A Japanese backpacker saved herself from the Salt Creek kidnapper by posting photos of him online, according to new details that have emerged.
ABC News reports the 60-year-old man responsible for attacking two female backpackers in Salt Creek was found guilty of six out of his seven charges over the weekend. He was found guilty of kidnapping, endangering life, causing harm with intent to cause harm and several assault charges, however he was found not guilty of attempted murder.
The Advertiser has now revealed evidence that was previously unheard by the jury before the man's conviction.
According to prosecutor Jim Pearce SC, the Japanese backpacker was one of twelve women who were offered rides by the kidnapper prior to the attacks, and she was the only one who accepted.
Mr Pearce asked all 12 women to give witness statements to be used as evidence, and it became clear why the Japanese backpacker was able to escape.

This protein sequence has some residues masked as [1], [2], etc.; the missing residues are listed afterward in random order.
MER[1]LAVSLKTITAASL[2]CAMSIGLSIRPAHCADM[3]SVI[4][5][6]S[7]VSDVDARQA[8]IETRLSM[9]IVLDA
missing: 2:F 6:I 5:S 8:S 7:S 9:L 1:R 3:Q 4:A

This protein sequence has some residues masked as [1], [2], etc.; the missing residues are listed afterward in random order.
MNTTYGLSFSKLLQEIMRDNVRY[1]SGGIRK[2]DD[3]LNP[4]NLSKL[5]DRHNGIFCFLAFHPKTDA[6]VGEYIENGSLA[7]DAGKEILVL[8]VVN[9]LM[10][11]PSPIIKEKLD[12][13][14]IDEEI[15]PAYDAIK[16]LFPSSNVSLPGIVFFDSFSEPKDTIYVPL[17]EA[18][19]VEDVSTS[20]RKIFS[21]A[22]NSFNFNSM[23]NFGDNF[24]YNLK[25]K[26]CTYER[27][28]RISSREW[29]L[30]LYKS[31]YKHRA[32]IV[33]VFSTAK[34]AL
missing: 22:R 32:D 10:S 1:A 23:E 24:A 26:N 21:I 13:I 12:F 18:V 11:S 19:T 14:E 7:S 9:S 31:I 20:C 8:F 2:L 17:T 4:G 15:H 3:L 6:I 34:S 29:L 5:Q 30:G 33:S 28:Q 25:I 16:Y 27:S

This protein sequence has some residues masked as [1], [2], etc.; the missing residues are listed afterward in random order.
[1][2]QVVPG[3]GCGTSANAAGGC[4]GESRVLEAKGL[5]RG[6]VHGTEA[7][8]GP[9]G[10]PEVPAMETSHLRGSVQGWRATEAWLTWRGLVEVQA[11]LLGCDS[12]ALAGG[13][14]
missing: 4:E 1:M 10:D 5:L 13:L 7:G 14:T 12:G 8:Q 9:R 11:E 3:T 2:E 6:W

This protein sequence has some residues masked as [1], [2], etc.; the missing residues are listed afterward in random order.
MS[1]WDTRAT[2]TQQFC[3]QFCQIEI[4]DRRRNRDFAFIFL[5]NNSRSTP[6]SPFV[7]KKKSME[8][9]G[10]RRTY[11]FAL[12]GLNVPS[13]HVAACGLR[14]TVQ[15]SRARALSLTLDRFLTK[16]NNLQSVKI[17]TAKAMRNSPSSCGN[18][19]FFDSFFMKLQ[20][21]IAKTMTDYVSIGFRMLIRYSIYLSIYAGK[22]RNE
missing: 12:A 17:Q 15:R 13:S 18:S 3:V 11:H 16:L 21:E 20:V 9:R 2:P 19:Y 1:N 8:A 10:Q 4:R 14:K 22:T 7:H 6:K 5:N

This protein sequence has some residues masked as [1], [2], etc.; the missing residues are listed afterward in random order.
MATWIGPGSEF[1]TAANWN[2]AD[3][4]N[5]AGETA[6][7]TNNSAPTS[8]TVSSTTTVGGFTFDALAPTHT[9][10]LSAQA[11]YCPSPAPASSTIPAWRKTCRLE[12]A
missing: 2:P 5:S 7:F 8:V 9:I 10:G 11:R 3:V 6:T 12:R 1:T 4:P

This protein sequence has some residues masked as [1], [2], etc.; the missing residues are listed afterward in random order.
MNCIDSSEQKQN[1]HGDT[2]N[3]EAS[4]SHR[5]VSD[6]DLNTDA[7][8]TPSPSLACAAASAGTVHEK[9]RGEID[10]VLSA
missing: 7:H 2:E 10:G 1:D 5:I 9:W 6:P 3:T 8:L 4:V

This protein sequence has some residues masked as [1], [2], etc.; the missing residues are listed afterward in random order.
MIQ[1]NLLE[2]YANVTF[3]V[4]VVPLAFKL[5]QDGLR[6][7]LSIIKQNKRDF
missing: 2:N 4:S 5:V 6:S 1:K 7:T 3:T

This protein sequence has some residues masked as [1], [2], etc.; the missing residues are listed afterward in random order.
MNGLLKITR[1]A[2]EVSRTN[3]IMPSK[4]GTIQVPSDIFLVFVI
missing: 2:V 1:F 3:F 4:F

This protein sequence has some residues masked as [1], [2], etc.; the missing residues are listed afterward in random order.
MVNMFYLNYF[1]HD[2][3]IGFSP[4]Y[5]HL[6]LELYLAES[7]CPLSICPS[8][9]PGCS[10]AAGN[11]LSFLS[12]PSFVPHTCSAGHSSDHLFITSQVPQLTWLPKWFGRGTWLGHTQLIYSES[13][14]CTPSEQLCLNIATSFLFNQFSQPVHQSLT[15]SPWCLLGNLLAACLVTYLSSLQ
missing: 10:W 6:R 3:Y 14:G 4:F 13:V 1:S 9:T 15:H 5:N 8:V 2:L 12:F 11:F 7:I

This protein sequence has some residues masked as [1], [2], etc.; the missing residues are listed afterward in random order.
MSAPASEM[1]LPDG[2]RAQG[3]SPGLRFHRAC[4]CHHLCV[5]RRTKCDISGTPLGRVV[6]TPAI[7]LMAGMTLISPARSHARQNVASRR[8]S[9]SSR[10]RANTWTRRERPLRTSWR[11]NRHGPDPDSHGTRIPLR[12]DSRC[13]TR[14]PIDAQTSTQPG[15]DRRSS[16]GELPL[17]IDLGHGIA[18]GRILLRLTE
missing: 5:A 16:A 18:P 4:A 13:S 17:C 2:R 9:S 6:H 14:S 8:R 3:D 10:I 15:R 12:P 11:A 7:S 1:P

“She had been taking photos of the car, of him, of all sorts of things, and making it abundantly clear to the accused that she had sent these photos off to her family and friends,” Mr Pearce said.
“In a sense, it was her insurance policy — she had made a point of letting him know she had identified him in those photos and they had been sent here and there, to more than one person.
“It may well be, and this is speculation I expect, that he got cold feet (because) he took her back to Adelaide … he had to.”
Mr Pearce noted that the kidnapper had sought to travel alone in isolated places with the women, as he had done with the Brazilian woman and German woman he attacked.
“Combine that with the Viagra and the condoms — there was also a bottle of passion pop in the car (at Salt Creek) — it indicates what his true state of mind was," Mr Pearce added.
“When taken collectively, they give the whole trip its sexual aspect.”
Mr Pearce mentioned that there was a reason why the Japanese backpacker was able to escape, and he returned her safely to Adelaide - quite possibly because she had communicated to a lot of people about her whereabouts and who he was.
The prosecution wanted to present these details before the jury, however defence counsel Bill Boucaut SC objected, claiming that they were unrelated to the case and carried a 'prejudicial punch'.